by Pam Corbin

More often than not dill pickles have a dill flower in the jar; mostly for the addition of dill’s soothing aniseed flavour, but they do make the jars look pretty too. Dill flowers are best harvested just as they finish flowering and when the tear-shaped green seeds are beginning to set. If you can’t get any dill flowers, then a few dill fronds can be used instead. A true dill cucumber is between the size of a gherkin and a small cucumber, but if you can’t get hold of any, you can use gherkins or small immature cucumbers instead.

You will need two 500–600ml/18–20fl oz sterilised jars. See the Recipe Tips for information on how to sterilise jars.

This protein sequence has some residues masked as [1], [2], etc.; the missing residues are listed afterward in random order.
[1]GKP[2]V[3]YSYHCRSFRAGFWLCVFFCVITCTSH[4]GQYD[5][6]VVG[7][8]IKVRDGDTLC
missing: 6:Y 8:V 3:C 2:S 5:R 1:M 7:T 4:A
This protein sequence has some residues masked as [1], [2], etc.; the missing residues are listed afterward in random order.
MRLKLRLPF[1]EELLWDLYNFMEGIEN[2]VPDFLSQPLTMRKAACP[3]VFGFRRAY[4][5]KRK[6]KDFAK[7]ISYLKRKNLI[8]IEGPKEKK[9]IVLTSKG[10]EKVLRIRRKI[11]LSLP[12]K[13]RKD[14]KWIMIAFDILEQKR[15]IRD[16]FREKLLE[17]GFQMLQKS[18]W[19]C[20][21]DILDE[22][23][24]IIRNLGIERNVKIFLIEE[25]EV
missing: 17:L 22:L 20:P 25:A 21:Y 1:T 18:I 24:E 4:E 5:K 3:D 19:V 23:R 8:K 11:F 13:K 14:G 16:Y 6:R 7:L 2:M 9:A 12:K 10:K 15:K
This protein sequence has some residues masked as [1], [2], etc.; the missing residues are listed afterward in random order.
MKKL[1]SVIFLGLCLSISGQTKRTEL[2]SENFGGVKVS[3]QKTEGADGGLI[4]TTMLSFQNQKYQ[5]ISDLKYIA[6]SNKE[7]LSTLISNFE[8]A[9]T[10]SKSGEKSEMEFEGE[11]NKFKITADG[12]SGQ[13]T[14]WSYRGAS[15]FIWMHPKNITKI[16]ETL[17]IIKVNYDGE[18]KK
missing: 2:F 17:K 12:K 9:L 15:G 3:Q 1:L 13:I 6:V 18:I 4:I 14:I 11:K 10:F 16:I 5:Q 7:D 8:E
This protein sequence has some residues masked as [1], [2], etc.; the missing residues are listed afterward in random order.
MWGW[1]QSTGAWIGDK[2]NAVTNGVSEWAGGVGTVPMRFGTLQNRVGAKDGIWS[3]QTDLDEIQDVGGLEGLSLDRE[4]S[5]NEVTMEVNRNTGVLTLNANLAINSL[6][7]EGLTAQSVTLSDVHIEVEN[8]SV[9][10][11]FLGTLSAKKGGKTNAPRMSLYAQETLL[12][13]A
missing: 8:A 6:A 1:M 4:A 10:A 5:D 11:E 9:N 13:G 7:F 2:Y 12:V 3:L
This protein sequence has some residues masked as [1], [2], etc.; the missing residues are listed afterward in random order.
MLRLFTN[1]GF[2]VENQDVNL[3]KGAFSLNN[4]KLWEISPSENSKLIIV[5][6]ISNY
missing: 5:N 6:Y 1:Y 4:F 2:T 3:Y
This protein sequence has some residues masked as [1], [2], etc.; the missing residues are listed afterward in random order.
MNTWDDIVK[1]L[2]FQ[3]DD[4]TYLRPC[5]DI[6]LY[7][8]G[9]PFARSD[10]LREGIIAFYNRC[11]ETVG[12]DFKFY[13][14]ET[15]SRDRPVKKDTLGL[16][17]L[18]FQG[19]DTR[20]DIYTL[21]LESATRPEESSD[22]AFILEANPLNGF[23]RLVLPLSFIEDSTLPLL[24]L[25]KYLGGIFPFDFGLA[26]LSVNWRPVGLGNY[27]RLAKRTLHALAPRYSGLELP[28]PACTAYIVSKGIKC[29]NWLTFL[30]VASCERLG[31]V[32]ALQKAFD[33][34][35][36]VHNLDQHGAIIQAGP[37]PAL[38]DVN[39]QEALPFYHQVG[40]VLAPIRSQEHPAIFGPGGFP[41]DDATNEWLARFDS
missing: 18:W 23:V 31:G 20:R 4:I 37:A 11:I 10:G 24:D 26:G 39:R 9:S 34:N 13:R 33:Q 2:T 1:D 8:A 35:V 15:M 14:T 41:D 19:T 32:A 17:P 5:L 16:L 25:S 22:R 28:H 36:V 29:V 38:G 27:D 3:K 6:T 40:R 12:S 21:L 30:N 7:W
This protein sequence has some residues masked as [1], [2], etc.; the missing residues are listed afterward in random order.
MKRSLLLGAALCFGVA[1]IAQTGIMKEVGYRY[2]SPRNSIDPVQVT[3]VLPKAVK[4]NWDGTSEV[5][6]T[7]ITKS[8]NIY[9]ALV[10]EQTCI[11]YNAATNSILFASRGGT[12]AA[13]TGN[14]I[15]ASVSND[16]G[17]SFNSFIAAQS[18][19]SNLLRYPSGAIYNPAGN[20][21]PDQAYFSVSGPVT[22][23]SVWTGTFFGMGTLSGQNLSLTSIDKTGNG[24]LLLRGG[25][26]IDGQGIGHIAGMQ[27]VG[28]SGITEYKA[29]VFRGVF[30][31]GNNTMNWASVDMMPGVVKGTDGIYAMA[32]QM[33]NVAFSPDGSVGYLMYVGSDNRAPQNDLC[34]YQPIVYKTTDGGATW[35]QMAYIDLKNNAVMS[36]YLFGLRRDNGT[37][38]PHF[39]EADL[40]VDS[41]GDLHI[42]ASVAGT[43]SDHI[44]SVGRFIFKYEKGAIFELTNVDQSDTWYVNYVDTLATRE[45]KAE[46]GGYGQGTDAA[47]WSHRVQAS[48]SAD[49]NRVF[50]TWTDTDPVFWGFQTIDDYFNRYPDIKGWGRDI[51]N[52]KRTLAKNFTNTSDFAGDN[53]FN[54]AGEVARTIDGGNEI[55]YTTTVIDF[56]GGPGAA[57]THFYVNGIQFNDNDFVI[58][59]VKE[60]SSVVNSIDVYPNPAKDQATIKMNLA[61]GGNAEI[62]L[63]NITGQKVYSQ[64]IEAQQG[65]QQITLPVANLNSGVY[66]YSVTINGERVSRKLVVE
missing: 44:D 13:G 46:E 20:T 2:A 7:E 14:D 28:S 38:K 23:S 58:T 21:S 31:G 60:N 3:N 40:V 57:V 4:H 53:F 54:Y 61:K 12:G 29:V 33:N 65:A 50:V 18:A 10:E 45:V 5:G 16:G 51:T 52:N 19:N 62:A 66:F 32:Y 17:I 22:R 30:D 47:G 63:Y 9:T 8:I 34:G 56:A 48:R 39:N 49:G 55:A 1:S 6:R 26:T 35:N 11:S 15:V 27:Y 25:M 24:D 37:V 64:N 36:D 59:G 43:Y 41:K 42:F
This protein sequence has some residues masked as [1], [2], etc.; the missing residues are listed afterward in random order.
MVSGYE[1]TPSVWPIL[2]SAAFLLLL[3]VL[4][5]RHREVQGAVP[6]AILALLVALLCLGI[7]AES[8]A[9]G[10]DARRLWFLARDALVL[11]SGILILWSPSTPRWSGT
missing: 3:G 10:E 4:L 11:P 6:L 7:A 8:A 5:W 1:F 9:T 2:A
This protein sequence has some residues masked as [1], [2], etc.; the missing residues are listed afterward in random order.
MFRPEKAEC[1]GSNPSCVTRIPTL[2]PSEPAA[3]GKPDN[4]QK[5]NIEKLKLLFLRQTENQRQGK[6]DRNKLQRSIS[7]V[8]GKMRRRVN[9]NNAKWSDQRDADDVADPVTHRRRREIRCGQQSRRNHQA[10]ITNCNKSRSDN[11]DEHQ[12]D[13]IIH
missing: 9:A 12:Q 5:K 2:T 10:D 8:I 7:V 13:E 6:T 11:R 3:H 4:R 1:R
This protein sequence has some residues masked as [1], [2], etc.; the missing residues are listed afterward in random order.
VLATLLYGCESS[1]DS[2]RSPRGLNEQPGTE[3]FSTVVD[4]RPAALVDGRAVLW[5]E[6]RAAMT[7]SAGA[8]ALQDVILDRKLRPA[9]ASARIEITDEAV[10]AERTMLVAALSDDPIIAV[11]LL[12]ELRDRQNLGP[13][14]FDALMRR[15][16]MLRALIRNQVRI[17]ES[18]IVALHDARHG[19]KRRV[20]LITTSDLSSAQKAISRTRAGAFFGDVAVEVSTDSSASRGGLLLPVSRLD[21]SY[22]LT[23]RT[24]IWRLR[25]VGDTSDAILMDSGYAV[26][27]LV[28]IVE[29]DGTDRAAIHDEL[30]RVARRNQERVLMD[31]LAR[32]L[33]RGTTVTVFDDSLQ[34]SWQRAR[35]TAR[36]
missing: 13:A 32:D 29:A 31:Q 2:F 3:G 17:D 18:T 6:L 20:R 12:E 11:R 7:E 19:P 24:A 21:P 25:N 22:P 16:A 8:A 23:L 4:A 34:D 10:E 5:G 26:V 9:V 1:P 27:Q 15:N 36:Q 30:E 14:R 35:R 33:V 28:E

Side dishes

Buyer's guide

Fresh dill is available from supermarkets and ethnic grocers. Dried dill is a perfectly acceptable substitute to fresh, and is even preferred in some Middle Eastern dishes.

Storage

Keep fresh dill refrigerated for up to one week.

Preparation

Use only the leaves of dill, and discard the thick stems. This herb is popular in Scandinavian and Eastern European cookery, and is added to soups, grilled and boiled fish, gravlax, potatoes and vinegars. In the USA, pickled cucumbers and gherkins are flavoured with dill; in India, it is used as a vegetable in regional dishes. It is combined with yoghurt and soured cream in Greece and Turkey, and with broad beans, rice and koftas in Iran.